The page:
In 2014, officials at the Phoenix Veterans Affairs Health System were exposed for concealing the fact that as many as 1,600 ailing vets endured months-long wait periods before being seen by doctors. It's estimated that at least 40 US veterans died while waiting for appointments. Many were placed on "secret wait lists" designed to hide the unacceptably long wait periods. (6) Recently retired Phoenix VA physician Dr. Sam Foote commented on the lists saying, "The scheme was deliberately put in place to avoid the VA's own internal rules." (7)
The issue of unreasonably long delays is not limited to the Phoenix VA system. In 2014, amidst growing pressure, Congress enacted the Veterans Choice Program, a $10 billion program to provide vets with access to healthcare services if they have been waiting over 30 days to receive VA medical care, or if they live more than 40 miles away from a VA facility. While Veterans Choice seemed to be a welcome improvement to the previous system, new revelations indicate that this latest program is shamefully ineffective, leaving untold thousands of veterans with little to no access to healthcare for months and even years. Sources indicate that this recent federal program, which doles out payments to cover veterans' health costs at both VA and private facilities, has caused numerous problems, effectively preventing veterans' access to healthcare. (8)
Courageous whistleblowers are calling attention to the downsizing and elimination of important departments, such as neurosurgery and orthopedics, by VA hospital administrators. (9) These actions have forced veterans into the Choice program in order to cut hospital costs while also allowing the hospitals to reap additional federal funding.(10) The result has been fewer health service options for veterans contending with serious illnesses and conditions. Across the country, reports document the continuation of long delays and bureaucratic barriers to receive healthcare.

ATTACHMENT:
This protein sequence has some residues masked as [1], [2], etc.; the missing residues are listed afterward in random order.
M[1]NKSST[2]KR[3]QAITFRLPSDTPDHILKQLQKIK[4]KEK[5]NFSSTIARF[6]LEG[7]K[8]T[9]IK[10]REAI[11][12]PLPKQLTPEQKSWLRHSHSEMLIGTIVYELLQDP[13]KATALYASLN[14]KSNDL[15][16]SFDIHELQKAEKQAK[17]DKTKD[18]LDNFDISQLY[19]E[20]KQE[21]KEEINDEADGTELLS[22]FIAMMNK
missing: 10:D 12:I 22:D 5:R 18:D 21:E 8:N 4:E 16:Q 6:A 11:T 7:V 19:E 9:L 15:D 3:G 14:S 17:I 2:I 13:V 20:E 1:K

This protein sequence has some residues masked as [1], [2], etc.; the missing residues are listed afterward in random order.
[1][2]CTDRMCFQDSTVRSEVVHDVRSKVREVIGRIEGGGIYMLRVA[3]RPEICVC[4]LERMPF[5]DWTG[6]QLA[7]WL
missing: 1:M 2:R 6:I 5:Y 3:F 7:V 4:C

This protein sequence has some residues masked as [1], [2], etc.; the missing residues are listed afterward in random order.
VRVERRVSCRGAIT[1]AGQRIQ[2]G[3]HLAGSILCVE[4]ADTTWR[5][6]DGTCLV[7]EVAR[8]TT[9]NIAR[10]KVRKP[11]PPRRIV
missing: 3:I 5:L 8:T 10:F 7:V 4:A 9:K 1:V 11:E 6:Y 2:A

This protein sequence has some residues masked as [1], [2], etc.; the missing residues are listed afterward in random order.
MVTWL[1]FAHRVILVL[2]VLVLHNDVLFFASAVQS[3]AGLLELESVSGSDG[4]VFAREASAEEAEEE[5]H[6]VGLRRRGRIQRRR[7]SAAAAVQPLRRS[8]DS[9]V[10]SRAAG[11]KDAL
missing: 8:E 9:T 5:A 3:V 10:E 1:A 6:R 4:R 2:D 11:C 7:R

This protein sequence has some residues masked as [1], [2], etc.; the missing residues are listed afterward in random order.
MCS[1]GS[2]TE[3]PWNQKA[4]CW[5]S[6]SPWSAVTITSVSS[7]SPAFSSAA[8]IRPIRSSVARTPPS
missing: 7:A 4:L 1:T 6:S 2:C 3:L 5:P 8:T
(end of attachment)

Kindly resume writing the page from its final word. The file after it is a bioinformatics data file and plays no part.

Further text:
In a 2015 CNN interview, one insider stated that even at the Phoenix VA, former service people wait more than 6 months to see a doctor. (11) At the Phoenix VA alone, over 8,000 requests for medical care were found to have wait times of more than 90 days. The ongoing travesty is perpetuated by the VA's new and misleading system of measuring wait times, which, according to the insider, "enables an official line that's not consistent with reality," (12) VA Deputy Secretary Sloan Gibson admitted last year that on any given day across the country, there are 500,000 appointments with extended wait times. (13)
Many employees appear hesitant to speak out against the VA's ineffective and corrupt policies from fear of repercussions. According to Carolyn Lerner of the US Office of Special Counsel, a body charged with investigating and prosecuting ethics violations and whistleblower retaliation, an incredible 40% of the cases reviewed concern the VA.(14) Dr. Katherine Mitchell, a VA physician and whistleblower who testified before Congress about the secret wait list scandal and culture of retaliation inside the VA, believes the number of whistleblowers coming forward would rise significantly if employees felt comfortable voicing their opposition. Dr. Mitchell stated,
I believe that percentage will go up significantly. The amount of retaliation that's going on in every facility throughout the nation for decades, if the employees are encouraged that they can come forward honestly, I believe that the VA will be 90 percent of their cases. (15)
New reports show that some VA officials responsible for these catastrophic failures have not only managed to avoid accountability, but are receiving bonuses. Last year the VA paid out $143 million in taxpayer-funded bonuses to VA physicians and administrators. A number of these recipients were embroiled in controversies.(16) Dr. David Houlihan, former chief of staff at the VA Medical Center in Tomah, Wisconsin, who stands accused of prescribing excessive amounts of narcotics to ailing vets, was given a $4,000 performance bonus in 2014.(17) Another VA chief of staff from St. Cloud Minnesota, Dr. Susan Markstrom, was awarded a $3,900 bonus even though an internal investigation report from January 2014 pointed to her role in mismanaging hospital operations and enforcing a culture of intimidation at the facilities, which discouraged employees from speaking out against the hospital management. (18) Also among the recipients of the performance bonus was VA benefits office director Kimberly Graves, who came under fire in a September 2015 VA Inspector General report for allegedly abusing her authority to change job positions, and in the process, collected $129,000 in compensation. (19)